On reading the paper today, I learned of Opio Toure's death. It was a shock to me, as I wasn't aware of the seriousness of his health.
What a huge loss for Oklahoma, and for the struggle for justice here and everywhere.
ormer state Rep. Opio Toure, 53, died Monday in the intensive care unit of St. Anthony Hospital in Oklahoma City, where he was being treated for a lung condition.
A staunch opponent of the death penalty, Toure, a Democrat, was elected to the state House in 1994 and served until 2006, when he left office because of term limits.
He fought for justice for the wrongly convicted, and many other issues, taking righteous but often unpopular stands. He just understood progressive issues, and was accessible and open to listening to folks without money or connections, which is a rare quality in politicians, especially in this state.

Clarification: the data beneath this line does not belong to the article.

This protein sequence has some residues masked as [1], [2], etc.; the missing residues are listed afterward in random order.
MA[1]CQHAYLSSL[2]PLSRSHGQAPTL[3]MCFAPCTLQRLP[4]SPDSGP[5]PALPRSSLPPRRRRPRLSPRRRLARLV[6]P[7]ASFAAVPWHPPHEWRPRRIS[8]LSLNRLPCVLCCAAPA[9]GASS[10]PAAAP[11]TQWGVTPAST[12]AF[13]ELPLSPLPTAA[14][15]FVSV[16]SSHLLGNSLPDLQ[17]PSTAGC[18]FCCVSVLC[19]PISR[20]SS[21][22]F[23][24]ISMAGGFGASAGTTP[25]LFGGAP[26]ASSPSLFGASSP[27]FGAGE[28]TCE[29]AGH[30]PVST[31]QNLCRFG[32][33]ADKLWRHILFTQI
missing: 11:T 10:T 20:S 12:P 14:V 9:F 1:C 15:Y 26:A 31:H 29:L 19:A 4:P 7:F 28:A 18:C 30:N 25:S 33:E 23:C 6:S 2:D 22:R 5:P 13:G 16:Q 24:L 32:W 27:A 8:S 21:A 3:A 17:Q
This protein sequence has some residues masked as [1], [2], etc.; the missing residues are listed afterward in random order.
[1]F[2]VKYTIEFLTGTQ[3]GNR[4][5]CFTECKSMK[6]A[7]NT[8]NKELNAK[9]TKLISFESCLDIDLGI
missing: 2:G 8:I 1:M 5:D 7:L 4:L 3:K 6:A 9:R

He was one of the few Representatives who supported ballot access reform. I met him briefly a few years ago, while lobbying on the issue. Not only was he one of the few congresspeople even in the office on a non-session day, but he came out and talked to us and took the literature we were distributing personally. I took a picture, and if I can find it I will post here.
My fellow progressive Okie, James at JMBzine, has posted about his feelings about the sad news. Until recently, James lived in Opio's OKC district, and actually ran as an Independent/Green to replace him, in an effort to keep Toure's progressive presence in the legislature.
I looked on Wikipedia and found there was no page there for Toure, and I think there certainly needs to be. I'll be doing some research to put something together. If you have any info or resources that might be used, please let me know (or of course, start the page yourself; it's open, collaborative publishing.)
I got this from Batch at the Peace House:
There will be a memorial service for Opio Toure,
Friday evening, at 7 pm, at Fairview Baptist Church,
1700 NE 7th Street (few blocks east of MLK Ave.)
I'm hoping there will be another, public memorial vigil for a great man and generous public servant. I don't know what size that church is, but I know it's not big enough to hold all who would like to pay their respect.